Fair Use under the U.S. Copyright Act is nebulous and a playground for expensive litigation. The most recent case in point is the Eleventh Circuit's second remand of Cambridge University Press against the Georgia university system. You will recall that professors at the Georgia university system copied portions of published academic texts and distributed the digital excerpts to students. The publishers sued for copyright infringement. The university system claimed fair use.
The trial court reviewed the four-pronged statutory test for fair use. As to factor three--the amount and substantiality of the portion used in relation to the copyrighted work as a whole--the trial court determined among other things that the professors needed to copy excerpts into the course materials since the cost of the published books was so expensive. Indeed, the marginal cost of distributing digital copies was nil compared to the cost of purchasing a hard copy book.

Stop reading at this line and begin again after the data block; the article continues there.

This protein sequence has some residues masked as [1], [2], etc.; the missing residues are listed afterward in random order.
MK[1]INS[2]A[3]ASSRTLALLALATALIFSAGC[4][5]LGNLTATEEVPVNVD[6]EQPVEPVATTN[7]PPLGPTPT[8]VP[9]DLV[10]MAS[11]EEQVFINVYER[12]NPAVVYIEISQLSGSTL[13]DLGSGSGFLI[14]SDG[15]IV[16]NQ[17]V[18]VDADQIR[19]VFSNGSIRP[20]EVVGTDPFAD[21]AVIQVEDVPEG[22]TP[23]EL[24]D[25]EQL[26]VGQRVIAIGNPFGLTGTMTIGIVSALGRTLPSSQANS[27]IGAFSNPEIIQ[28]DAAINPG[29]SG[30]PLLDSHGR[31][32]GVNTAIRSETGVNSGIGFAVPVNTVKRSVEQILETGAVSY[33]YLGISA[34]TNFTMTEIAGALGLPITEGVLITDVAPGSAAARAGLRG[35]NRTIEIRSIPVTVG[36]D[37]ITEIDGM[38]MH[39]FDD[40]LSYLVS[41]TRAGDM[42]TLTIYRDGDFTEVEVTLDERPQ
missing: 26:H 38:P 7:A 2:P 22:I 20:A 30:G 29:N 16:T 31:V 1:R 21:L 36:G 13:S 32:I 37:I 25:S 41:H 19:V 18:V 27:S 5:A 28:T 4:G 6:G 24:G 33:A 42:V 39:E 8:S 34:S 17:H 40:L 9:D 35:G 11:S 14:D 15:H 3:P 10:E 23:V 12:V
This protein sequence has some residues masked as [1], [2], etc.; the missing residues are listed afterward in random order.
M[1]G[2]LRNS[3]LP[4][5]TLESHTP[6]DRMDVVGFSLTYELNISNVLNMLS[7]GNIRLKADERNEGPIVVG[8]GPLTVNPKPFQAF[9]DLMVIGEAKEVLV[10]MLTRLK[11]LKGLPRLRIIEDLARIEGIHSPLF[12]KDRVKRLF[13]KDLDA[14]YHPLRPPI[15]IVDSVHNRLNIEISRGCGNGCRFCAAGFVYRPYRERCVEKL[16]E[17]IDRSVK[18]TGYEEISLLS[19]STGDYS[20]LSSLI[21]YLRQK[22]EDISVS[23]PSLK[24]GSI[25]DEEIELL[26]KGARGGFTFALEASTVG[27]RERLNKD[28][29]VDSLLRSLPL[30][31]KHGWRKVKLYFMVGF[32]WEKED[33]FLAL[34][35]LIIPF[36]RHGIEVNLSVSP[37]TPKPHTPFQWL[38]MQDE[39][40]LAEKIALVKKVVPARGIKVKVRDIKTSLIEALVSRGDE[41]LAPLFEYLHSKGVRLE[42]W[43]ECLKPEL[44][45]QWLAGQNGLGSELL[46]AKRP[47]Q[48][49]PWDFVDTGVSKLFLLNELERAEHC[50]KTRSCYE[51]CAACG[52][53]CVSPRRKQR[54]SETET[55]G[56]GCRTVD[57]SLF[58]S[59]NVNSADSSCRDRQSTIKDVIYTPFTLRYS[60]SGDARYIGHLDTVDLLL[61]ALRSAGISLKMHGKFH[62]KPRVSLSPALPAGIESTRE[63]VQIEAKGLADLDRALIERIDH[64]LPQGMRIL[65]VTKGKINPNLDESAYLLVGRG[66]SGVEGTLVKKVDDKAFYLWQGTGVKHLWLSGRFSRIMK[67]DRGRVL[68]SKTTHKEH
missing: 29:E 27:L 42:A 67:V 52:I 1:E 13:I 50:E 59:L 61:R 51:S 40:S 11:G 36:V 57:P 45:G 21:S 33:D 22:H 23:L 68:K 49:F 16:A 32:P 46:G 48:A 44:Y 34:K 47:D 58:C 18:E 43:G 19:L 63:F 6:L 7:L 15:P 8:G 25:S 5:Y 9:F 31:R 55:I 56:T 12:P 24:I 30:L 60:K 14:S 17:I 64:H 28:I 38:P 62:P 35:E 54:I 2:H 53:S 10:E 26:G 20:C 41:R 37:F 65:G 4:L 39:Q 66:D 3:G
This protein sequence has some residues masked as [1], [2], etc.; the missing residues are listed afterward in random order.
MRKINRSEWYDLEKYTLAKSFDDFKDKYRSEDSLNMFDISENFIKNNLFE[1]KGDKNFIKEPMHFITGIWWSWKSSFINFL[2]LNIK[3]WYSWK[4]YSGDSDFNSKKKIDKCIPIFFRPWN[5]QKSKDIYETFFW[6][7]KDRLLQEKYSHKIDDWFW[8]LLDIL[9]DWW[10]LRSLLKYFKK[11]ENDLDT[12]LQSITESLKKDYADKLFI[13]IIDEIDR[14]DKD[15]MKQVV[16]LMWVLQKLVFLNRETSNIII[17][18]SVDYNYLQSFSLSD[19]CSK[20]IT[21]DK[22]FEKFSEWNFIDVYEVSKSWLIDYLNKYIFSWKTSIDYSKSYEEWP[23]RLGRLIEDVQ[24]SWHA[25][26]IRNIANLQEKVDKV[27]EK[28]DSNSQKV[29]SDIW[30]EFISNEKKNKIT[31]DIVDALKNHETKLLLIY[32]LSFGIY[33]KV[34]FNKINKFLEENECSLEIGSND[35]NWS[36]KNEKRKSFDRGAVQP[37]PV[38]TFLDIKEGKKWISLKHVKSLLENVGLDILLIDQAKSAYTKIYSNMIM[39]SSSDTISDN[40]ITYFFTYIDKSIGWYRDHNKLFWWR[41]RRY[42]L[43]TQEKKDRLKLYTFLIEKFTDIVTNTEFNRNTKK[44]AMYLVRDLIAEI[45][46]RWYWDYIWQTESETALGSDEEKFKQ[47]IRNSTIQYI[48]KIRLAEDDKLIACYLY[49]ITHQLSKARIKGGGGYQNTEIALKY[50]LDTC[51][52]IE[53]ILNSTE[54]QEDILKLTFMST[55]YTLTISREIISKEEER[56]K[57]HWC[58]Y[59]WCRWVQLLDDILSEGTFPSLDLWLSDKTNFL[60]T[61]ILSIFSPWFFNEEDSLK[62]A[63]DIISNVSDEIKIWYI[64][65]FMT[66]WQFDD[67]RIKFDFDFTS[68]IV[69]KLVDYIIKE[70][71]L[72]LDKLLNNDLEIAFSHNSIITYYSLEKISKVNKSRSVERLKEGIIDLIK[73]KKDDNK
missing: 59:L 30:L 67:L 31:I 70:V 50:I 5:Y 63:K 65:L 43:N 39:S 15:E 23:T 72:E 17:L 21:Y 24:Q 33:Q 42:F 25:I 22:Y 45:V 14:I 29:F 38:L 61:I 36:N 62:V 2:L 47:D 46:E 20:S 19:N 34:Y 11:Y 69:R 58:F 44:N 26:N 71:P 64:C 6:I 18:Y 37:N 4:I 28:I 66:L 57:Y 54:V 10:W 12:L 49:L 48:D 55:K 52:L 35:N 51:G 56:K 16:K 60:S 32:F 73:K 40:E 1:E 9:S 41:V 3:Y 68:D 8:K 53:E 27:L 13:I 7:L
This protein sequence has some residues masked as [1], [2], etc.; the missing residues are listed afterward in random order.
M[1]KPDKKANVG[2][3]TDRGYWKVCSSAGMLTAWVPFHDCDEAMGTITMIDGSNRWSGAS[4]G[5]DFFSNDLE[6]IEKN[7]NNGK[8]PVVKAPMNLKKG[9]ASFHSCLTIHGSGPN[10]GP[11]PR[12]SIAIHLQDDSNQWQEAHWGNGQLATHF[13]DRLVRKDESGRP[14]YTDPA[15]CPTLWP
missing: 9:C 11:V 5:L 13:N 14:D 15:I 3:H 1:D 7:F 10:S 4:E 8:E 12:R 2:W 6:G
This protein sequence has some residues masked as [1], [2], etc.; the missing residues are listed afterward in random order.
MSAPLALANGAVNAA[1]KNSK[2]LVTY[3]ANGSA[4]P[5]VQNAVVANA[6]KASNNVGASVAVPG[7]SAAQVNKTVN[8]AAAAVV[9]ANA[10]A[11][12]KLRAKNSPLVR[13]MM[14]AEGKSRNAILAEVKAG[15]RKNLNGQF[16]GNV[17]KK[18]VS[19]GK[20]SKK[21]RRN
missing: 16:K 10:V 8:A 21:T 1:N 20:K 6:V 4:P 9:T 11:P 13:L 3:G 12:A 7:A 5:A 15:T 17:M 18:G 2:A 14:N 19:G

The Eleventh Circuit's opinion of October 19, 2018 instructs that the cost of the unpaid copyrighted use is not a component of fair use analysis.
This provision of the Act does not direct courts to consider the price of the unpaid use. If it did, then the district court's reasoning could tilt the third factor in favor of fair use even in cases of extensive verbatim copying.
Just because a user of copyrighted work can save money through non-permitted digital copying and distribution does not justify a finding of fair use.